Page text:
Solutionary Threat Report - August 2011

Generic Threats are Not Insignificant Threats

Researchers at McAfee (a Solutionary partner) Labs have released a report detailing findings of an investigation of a single botnet and found evidence of what appears to be sustained compromises spanning five years or more. Dubbed ‘Operation Shady RAT’ by McAfee Labs, researchers gained access to this botnet through one of its command and control (CC) servers and found that the majority of malware variants involved were remarkably inconspicuous.
McAfee and other antivirus vendors have measures in place to detect such threats as these malware variants and it appears that they would be detected by heuristic signatures simply as a ‘generic’ downloader or backdoor. What’s more, these seemingly insignificant threats appear to have been engineered so as to not grab attention. The purpose of this botnet appears to be continuous and sustained theft of proprietary, confidential, and sensitive information.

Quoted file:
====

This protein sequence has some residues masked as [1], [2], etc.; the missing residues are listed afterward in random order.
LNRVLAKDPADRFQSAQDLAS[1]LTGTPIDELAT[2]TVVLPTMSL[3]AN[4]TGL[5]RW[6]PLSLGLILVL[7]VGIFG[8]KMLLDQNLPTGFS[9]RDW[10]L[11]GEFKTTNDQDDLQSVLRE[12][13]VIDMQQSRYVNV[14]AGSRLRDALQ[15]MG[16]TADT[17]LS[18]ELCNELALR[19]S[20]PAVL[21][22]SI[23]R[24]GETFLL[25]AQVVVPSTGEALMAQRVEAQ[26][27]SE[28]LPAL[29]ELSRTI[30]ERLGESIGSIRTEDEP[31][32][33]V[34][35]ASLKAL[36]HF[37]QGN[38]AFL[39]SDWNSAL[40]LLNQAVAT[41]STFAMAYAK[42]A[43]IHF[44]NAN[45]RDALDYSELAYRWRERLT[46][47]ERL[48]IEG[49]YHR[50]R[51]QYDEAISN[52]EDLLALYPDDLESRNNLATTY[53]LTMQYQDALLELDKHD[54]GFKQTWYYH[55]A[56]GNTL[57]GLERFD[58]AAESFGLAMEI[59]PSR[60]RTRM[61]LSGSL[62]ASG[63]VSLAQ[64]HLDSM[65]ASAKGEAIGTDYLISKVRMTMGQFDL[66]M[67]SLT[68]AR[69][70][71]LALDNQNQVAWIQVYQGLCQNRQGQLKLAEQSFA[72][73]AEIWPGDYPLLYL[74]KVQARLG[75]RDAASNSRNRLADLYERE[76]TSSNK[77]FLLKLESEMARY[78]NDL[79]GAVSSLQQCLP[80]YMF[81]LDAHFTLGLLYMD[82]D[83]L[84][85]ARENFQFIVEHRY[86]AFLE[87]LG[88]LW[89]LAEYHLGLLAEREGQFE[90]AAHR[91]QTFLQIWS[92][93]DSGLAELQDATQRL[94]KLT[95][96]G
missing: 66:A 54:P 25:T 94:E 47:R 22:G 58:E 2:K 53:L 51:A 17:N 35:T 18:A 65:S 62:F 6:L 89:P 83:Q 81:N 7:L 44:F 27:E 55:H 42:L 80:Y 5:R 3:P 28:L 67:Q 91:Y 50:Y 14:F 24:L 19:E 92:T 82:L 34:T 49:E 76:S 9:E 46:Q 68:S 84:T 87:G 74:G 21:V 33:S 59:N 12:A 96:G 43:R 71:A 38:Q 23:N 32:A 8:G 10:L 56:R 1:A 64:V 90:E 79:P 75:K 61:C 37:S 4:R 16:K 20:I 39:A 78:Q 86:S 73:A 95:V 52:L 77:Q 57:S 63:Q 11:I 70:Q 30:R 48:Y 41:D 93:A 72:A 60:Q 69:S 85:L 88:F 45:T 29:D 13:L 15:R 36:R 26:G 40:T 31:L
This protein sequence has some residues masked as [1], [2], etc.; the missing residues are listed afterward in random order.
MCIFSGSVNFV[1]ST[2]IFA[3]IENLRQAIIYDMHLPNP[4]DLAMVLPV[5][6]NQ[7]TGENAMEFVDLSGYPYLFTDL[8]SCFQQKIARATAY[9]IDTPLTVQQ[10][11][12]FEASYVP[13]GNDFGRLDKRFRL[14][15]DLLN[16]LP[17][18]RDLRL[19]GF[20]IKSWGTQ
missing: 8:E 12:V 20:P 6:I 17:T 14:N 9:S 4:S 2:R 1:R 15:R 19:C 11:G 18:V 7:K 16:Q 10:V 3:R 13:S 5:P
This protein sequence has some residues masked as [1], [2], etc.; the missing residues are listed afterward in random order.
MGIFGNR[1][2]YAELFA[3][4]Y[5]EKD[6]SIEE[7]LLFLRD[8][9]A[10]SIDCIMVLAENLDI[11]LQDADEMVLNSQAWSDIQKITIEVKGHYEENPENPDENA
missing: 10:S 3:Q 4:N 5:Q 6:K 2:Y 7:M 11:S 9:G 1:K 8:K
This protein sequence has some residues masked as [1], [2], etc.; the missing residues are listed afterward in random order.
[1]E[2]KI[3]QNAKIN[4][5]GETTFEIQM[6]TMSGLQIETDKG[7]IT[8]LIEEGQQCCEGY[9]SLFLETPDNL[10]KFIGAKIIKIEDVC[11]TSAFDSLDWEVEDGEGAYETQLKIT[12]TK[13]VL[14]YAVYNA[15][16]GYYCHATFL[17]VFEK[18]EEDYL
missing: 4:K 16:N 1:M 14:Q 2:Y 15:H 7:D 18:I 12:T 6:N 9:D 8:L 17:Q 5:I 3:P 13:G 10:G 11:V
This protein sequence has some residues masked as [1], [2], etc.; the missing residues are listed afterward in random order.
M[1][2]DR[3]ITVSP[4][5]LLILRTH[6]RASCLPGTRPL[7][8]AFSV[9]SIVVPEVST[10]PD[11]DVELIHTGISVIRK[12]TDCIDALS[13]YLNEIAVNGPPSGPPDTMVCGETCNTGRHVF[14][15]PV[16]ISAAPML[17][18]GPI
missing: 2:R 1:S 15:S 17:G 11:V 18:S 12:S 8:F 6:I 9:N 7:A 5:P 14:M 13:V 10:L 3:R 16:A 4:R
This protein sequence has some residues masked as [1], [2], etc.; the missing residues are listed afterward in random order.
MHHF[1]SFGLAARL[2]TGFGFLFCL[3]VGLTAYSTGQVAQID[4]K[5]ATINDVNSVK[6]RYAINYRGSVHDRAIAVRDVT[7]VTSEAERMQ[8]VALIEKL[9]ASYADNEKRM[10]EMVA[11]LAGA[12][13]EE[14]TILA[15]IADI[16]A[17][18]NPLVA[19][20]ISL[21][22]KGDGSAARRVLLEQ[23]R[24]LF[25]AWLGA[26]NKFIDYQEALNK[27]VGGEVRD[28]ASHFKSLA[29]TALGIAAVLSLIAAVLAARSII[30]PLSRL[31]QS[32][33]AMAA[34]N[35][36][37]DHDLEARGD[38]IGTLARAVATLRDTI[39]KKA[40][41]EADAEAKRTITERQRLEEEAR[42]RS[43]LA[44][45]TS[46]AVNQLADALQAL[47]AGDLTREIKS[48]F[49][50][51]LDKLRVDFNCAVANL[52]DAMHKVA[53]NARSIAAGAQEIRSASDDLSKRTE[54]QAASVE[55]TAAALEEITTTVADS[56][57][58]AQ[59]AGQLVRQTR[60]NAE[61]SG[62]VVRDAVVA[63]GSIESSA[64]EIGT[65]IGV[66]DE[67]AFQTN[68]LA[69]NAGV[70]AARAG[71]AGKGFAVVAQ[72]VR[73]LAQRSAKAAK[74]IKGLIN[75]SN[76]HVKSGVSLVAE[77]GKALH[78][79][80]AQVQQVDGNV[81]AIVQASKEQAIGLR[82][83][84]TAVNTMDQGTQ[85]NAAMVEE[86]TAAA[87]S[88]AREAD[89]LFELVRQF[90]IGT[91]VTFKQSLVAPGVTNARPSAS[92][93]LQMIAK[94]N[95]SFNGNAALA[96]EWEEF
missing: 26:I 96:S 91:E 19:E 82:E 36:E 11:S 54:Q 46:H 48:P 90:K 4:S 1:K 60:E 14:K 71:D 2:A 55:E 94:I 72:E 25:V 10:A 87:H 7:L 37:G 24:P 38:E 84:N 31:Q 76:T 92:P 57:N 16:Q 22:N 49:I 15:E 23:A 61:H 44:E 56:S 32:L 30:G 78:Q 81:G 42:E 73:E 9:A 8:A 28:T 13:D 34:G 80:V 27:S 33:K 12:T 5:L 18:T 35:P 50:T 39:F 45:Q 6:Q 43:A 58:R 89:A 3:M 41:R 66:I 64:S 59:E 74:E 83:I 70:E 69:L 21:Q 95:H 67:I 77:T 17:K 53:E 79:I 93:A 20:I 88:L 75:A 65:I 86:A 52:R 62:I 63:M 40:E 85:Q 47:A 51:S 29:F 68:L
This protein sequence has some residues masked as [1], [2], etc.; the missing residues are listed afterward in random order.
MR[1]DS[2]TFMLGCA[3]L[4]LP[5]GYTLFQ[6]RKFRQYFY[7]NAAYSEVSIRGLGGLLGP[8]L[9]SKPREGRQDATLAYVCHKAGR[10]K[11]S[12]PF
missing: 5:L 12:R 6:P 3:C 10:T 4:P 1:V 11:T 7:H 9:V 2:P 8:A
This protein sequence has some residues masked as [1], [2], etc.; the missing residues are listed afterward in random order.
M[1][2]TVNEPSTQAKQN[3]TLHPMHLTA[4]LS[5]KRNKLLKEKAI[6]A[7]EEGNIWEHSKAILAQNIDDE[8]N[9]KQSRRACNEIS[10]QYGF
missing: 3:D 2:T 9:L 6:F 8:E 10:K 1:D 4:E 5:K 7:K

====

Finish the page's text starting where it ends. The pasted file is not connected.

The targeted victims were in Western organizations yet this botnet had affected organizations in multiple countries around the globe, across all economic verticals. Examples of affected sectors range from non-profits, energy, government, government contractors, to finance and technology. With more details made available in the McAfee report, Solutionary recognizes that the subtlety of such malware represents significant potential threat to our customers. Solutionary also recommends that continuous user education combined with a strong security policy, inclusive of patch/antivirus definition management measures, is one of the best methods to mitigate such threats.

Morto - Remote Desktop Protocol Under Attack

August saw increased activity observed over port 3389/TCP, the port most commonly associated with the Remote Desktop Protocol (RDP), also known as Terminal Services. It was later discovered that this increased activity was the result of malware named Morto.
Designed to identify Internet-facing RDP services, the worm attempts to login to systems it discovers using generic usernames and passwords. All current indications suggest that this threat can be mitigated simply by blocking all external access to port 3389/TCP and protecting such services with such technologies as an SSL VPN, for example. Solutionary also advises that this threat can be further mitigated through the implementation of strong password policies, the use of non-generic account names, and the installation and proper maintenance of antivirus software.